The concept of Leadership is most often looked at within the context of those within our teams or sphere of influence. Rarely though do we reflect on the most often obscure member of the team…ourselves. If true leadership is caught and not taught, then it’s imperative that we learn to lead ourselves first before we can hope to have a lasting impact on others.
The prospect of leading ourselves is not an easy one to consider because it forces us to face our frailties and imperfections. Facing personal imperfection can be disheartening at best and sometimes paralyzing. This may be in part, because of society’s preoccupation with perfection. Imperfections, however, are part and parcel of humanity. The following considerations can help to guide us through the process of self-leadership within the reality limitation.
- Underst and the big picture
Realizing that imperfections are not unique to us but are shared by humanity as a whole can help relieve any subconscious pain associated with personal flaws. Underst anding that even great people had and have flaws has helped me look at my failures and flaws as opportunities for learning and growth. A universal perspective has the ability to change failure and flaw from a negative destination and label to a positive vehicle and a ladder.
- Acknowledgement and Acceptance
The first step to dealing with any problem is to accept that there is a problem in the first place. In the case of self-leadership, being able to acknowledge and accept that we are imperfect despite our best efforts is a great place to start. Learning to come to terms with my flaws has not been easy especially in light of my perfectionist tendencies. However, the more I acknowledge and work on them, the more I grow and become more effective in my sphere of influence.
- Self Discovery
For centuries, mirrors have been invaluable in providing humanity with a reflection of what we look like to the world around us. That reflection can either be exhilarating in the case of a positive picture or depressing if the image is negative. Either way, a mirror affords a person an opportunity to capitalize on the good and compensate for the bad. In the case of self-leadership, objective feedback from people around us can be a mirror providing the much-needed reflection of who we are as the world sees us and not as we like to think of ourselves. Self-assessment tools, as well as people’s personal stories, all assist in providing a reflection of who we are, and one is well served if they regularly view themselves through these.
- Subduing Pride
Most of us may not generally think of ourselves as arrogant. However, when it comes to issues concerning our person, we do not readily give up our sense of self-importance. Like an addict, it’s easy to give excuses such as “… I know what I am doing…,” “I can change when I want to,” “I’m not as bad as that,” “I’m fine,” and, “it wasn’t my fault,” instead of facing our flaws and failures. However, critical to self-leadership is the ability to accept that we are not as great as we think we are, thus there is plenty of room for improvement.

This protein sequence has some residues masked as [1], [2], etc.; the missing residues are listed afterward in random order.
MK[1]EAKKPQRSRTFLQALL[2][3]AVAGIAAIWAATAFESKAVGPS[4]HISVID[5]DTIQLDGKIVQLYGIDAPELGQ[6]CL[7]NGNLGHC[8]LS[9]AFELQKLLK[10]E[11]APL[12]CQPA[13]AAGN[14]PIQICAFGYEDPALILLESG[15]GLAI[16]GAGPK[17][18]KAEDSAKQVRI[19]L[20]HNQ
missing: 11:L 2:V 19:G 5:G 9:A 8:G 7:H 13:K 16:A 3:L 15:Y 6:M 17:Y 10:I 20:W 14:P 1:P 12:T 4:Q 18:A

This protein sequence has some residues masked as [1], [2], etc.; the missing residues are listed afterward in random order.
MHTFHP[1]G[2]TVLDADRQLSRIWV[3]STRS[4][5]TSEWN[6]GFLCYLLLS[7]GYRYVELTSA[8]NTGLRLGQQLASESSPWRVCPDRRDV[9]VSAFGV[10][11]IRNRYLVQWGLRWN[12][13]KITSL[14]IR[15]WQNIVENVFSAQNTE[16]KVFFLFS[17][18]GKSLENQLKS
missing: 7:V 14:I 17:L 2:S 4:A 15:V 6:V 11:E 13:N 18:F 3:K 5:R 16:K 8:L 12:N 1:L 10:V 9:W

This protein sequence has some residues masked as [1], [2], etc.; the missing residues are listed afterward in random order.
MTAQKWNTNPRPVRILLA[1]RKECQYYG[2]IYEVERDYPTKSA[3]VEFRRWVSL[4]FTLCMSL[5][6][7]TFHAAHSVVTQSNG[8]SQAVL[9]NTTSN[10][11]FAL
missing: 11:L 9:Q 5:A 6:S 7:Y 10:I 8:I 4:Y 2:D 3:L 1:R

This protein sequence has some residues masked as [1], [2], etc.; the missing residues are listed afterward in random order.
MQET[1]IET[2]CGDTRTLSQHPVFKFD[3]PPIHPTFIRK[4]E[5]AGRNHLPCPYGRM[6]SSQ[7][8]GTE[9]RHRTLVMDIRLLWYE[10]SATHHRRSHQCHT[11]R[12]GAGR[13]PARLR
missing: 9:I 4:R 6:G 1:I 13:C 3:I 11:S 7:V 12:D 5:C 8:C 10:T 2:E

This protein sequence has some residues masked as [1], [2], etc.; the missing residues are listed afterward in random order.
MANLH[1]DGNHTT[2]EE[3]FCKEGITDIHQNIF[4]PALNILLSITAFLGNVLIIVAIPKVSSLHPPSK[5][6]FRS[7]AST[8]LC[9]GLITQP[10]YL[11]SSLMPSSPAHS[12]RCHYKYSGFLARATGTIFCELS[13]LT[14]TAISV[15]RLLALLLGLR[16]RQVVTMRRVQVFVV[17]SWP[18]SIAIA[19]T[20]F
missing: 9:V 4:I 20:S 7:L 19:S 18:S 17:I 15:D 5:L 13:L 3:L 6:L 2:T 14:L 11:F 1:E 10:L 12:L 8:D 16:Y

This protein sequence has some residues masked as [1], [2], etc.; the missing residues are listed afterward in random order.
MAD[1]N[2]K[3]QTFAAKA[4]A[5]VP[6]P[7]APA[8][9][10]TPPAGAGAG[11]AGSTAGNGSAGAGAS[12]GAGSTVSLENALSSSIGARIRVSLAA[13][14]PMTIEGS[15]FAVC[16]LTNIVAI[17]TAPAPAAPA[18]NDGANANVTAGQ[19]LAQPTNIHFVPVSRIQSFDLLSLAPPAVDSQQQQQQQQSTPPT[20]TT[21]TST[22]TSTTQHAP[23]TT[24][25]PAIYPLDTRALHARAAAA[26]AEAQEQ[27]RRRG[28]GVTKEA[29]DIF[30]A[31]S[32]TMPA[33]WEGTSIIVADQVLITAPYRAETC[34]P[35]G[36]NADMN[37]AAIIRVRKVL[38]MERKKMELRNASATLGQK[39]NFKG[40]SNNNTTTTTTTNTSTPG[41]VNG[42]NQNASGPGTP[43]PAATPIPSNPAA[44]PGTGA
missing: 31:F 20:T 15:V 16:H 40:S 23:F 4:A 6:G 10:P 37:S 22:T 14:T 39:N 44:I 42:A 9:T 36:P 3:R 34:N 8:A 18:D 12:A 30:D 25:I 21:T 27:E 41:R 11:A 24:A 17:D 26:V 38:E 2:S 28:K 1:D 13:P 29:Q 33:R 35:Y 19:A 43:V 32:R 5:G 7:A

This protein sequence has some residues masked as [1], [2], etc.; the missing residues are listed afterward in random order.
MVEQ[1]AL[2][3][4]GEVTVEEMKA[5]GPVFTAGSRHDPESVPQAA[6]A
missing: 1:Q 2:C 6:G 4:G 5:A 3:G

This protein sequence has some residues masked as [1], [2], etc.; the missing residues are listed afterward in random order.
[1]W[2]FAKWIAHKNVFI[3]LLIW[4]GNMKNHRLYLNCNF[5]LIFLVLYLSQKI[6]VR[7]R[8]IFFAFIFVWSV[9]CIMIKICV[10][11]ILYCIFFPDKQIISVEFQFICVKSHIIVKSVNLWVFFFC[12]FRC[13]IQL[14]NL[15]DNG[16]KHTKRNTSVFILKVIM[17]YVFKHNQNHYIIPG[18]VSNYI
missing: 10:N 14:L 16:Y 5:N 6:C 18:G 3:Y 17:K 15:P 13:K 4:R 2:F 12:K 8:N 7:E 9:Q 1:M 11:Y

- Be aware of Internal realities
Internal realities are the residual issues we carry over from our past experiences that determine how we interact with the world. These can take the form of past losses, frustration, trauma and disappointments. The critical thing to note with these issues, though they may not be very obvious, is their influence is usually very significant. In his article on self-leadership, Bill Hybels asserts that leaders who disregard their interior reality often make decisions that are detrimental for the people they lead for the most part unaware of the driving force behind their poor decisions.
Having considered all of the above, naturally, the next logical step is to work towards fixing the identified problem/flaw within the shortest time possible. Unfortunately, this may not always be possible in the case of self-leadership as it may involve unlearning old habits and learning new ones, which take time. In some cases, because of underlying internal realities, there may be a need to take a few steps back before going forward. Part of my growth process involved coming to terms with some painful aspects of my past that were fueling my cynicism which in turn was affecting my ability to lead effectively.
The key is to remember that while there are countless others going through a similar process, the journey is very personal. That to be human is to be flawed and that failure is not a label or a destination but a vehicle for getting ahead.